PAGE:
We will not leave for another parish because our parish has been home for decades all my life for me , and because God wants us there. And He outranks all of us. I just wanted to call out the author for writing an article that is full of half-truths and outright un-truths.
And for what purpose? So his friends such as Mr. White can sing his praises?
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It played an important role in training young people to be responsible adults. And when they became adults and perhaps found themselves doubting their faith for the first time, the social aspect of Church life kept them around. The drop-off in new Catholic marriages to almost zero is, I believe, a sad consequence. I think I know why parish life has essentially died, as you put it. Only a very few are made to feel we are needed and wanted. Many parishes seem to only run on a 9-to-5 basis, and if you have to work, have children to care for, or are otherwise committed, it is impossible to participate.
As you point out, throwing money to consultants who want to run parishes on a business plan is wasted for the most part. It is no mystery to me why teenagers, young married couples, and others leave us. When they are not approached to help, and are made to feel they are not needed or missed by their pastors and fellow parishioners, it is very easy to become discouraged and to dread going to Mass at a parish.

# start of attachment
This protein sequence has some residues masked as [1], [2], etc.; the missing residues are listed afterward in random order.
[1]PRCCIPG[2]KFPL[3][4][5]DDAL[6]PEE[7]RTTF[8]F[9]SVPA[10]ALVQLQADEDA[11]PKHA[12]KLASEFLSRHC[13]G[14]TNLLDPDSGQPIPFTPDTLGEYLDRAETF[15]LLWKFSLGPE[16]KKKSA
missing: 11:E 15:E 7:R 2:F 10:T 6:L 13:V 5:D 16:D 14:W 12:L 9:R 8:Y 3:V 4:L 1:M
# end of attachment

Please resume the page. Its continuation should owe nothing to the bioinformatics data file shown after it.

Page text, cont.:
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I know very well we are not there to socialize or to feel good for ourselves, but to worship, when we go to Mass. But it certainly makes a big difference to know we are needed to serve Mass, or to sing in the choir, or to assist in other parish programs or ministries. As you have said, it also gives us a chance to know and learn to love our fellow parishioners.
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We are not just nameless faces at Mass once per week. And to me, this is what makes a vibrant parish, as the consultants would put it. When I first started volunteering at my parish 20 years back, no one was ever turned away unless they were incompetent or dishonest, and even then, they were turned away gently. The parish did not shut down at 4 PM. There were ample opportunities to be of service. Sorry to vent, Larry, Dom, and others, but this article cuts close to home for me. You must know assume that Catholics do not volunteer out of laziness.
Pastors and parishes must be a little more accommodating and welcoming. Peace and all good. Perhaps my childhood parish still exists last I heard, it had been merged with several others and perhaps it still has these kinds of events. But in my current diocese of over thirty years now Phoenix, Ariz.
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Well since comments are about to be closed on this article, I will again express my disappointment that the author chose to respond only to the comments that he apparently agreed with. It makes me wonder about his actual intent in writing the article. Your email address will not be published. Volunteers give a minimum 2 hours of their time on a weekly basis.